Don’t apologize for your shortcomings as a cook. Making food is an assertion of capability. Even a bad meal, made for another, tells that person you will try, that you will come back stronger and better informed.- Tom Chiarella, Esquire



Matt Wright’s Buckwheat Pancakes, a favorite weekend treat.

Sometimes it feels like I’ve always known how to cook, though that can’t possibly be an accurate statement. But from a very young age I understood the joy of cooking for others, thanks to parents who taught my sister and me that most important value.

I think we were just 8 years old when they bought us a kids’ cookbook by Better Homes and Gardens. It contained recipes for things like “Hot Dog Roll Ups” and “Super Supper Salad,” easy meals that kids could put together. I think the most complicated of the bunch was a recipe for a “Creamy Lemony Pie,” which consisted of a store-bought, graham cracker crust and a filling made entirely of condensed milk, whipped cream and lemon juice. The point of the book wasn’t to turn us kids into gourmands, but to teach us how to put a meal together and, more importantly, the pleasure and satisfaction of feeding others.

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Starter of seared scallops on rocket with warm lemon dressing; Main course of pan-fried mackerel with salsa verde and couscous – the first meal I cooked for my boyfriend in my tiny Irish kitchen!

Since moving to Ireland, cooking has become a humbling experience that’s taken my ego down a few pegs. I went from having a decent-sized kitchen to one with about two feet of useable counter space and I left behind my beloved Kitchen Aid mixer and Cuisinart food processor as they were too costly to ship and required convertors. But the biggest change was going from a gas stove/oven to electric, which I’m still not used to. In the last two weeks alone I’ve had exactly three major baking disasters involving biscotti that refused to set, sesame cookies that came out as sticky sheets of goo and granola that burned to a crisp. Oh I also burned my hand and sliced the heck out of my thumb. Good times!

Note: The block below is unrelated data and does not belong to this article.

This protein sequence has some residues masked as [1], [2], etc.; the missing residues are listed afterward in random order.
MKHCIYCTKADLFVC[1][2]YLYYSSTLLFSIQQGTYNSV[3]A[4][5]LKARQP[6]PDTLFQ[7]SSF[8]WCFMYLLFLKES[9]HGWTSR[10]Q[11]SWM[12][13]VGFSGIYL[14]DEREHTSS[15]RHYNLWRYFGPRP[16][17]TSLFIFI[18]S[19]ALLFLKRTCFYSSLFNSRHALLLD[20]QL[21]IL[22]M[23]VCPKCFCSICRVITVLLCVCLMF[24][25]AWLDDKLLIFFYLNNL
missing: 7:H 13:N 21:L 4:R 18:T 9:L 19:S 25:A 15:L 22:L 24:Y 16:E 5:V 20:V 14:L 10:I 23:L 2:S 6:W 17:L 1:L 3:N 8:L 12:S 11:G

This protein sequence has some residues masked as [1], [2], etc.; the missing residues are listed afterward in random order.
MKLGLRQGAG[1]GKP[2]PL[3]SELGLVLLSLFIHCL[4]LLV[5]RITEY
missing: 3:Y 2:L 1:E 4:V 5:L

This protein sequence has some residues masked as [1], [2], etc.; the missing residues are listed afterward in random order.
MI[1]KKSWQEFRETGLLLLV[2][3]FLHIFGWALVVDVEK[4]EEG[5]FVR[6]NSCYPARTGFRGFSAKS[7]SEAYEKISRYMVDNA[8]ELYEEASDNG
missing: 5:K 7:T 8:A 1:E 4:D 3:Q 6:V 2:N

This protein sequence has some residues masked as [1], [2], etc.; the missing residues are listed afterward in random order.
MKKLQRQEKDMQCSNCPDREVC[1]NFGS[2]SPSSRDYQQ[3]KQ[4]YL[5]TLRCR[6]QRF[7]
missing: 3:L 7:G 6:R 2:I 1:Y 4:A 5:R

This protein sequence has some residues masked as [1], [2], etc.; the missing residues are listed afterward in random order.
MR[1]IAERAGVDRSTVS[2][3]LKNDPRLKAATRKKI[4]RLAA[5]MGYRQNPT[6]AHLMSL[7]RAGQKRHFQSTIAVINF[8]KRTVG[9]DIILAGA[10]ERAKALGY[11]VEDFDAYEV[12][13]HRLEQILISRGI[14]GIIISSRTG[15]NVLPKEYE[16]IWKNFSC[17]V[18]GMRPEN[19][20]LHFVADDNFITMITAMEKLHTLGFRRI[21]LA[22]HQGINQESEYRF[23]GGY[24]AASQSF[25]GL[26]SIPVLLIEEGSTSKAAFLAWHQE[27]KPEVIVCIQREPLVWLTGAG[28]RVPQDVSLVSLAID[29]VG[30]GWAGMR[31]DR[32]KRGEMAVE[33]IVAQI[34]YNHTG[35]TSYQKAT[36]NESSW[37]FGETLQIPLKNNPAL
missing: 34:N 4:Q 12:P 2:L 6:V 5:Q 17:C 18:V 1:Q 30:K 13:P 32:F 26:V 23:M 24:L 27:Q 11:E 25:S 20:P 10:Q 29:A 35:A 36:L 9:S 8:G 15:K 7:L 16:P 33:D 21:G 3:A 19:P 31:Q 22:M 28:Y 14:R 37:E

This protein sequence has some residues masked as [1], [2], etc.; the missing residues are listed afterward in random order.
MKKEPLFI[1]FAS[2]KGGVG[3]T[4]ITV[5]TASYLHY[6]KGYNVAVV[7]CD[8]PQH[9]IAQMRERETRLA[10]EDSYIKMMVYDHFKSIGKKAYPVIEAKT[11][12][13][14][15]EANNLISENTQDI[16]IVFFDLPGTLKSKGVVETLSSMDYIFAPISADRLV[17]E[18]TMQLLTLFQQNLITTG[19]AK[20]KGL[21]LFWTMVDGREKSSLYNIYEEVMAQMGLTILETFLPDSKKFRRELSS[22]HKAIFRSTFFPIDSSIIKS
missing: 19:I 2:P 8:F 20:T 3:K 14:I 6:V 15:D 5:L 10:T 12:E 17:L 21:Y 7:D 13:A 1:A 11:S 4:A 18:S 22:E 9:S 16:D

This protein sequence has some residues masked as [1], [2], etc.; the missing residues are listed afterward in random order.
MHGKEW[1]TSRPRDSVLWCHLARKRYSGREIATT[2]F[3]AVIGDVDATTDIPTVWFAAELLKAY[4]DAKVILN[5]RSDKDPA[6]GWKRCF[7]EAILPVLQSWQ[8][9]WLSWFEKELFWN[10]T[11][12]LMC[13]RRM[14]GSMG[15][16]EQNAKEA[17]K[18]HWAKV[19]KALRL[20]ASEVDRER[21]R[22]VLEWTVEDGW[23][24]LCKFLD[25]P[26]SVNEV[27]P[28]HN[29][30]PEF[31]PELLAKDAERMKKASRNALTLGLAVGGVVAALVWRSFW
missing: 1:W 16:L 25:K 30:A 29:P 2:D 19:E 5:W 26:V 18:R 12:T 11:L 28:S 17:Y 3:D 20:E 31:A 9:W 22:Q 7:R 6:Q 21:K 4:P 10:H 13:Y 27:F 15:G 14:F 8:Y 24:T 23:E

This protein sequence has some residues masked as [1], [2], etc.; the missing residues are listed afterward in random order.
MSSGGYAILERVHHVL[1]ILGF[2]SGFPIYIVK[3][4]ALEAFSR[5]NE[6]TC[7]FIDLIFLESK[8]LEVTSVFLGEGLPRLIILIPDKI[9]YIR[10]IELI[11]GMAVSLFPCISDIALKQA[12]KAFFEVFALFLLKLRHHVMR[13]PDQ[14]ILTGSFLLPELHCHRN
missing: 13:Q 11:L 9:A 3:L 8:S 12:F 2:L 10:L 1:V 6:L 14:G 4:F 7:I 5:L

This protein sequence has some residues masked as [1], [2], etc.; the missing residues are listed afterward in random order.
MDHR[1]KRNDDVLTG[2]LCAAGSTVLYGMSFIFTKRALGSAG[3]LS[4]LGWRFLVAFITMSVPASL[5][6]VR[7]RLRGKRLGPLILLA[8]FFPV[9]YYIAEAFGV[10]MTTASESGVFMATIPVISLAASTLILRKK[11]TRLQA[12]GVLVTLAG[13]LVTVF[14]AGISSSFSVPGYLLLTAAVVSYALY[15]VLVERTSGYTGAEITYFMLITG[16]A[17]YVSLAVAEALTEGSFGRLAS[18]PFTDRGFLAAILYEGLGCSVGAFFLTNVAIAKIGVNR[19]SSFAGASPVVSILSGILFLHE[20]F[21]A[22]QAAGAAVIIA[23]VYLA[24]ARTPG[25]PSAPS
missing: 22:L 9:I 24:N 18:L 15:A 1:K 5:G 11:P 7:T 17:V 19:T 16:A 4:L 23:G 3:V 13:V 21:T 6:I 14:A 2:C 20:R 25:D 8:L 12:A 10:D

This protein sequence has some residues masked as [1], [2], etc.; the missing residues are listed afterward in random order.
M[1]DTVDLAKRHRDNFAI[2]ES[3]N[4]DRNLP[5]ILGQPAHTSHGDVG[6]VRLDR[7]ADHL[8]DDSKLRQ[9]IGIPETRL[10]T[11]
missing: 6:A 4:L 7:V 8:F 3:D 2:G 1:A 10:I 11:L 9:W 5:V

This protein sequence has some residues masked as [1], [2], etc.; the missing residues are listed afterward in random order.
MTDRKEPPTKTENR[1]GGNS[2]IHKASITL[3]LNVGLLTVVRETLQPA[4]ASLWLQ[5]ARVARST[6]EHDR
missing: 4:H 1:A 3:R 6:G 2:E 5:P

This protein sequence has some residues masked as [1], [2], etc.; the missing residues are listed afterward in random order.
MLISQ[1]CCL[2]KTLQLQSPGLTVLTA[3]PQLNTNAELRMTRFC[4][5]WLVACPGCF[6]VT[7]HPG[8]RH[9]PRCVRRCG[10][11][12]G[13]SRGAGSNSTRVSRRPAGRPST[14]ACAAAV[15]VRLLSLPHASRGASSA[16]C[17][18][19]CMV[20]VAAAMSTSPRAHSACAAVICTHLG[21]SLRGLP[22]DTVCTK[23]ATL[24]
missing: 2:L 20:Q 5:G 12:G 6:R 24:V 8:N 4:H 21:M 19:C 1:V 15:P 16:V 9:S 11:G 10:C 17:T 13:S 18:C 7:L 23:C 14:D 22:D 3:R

Enchiladas, made in my partner’s even smaller and more challenging (as in he has very few utensils, pans, etc.) kitchen!

There are other obstacles as well, like that Irish butter contains a lot more butterfat than American, which has led to more screwed up cakes and biscuits than I care to admit. Or that Irish recipes are all in grams and ounces vs. cups and pounds. Then there’s the fact than in Drogheda, I don’t have access to all the exotic ingredients that were everyday staples in Los Angeles. Last week I went to three stores in town to find avocados.

But even with all these challenges, I still love to cook. I think I actually appreciate it more than I did when I had all those bells and whistles at my fingertips. In some ways I’ve had to re-learn how to cook in my new environment, and the satisfaction I feel when my friends and boyfriend devour something I’ve made is kind of like how one would feel after finishing a 1000-piece puzzle, with a blindfold on and one arm tied behind her back. OK, maybe I’m exaggerating here but it feels really good.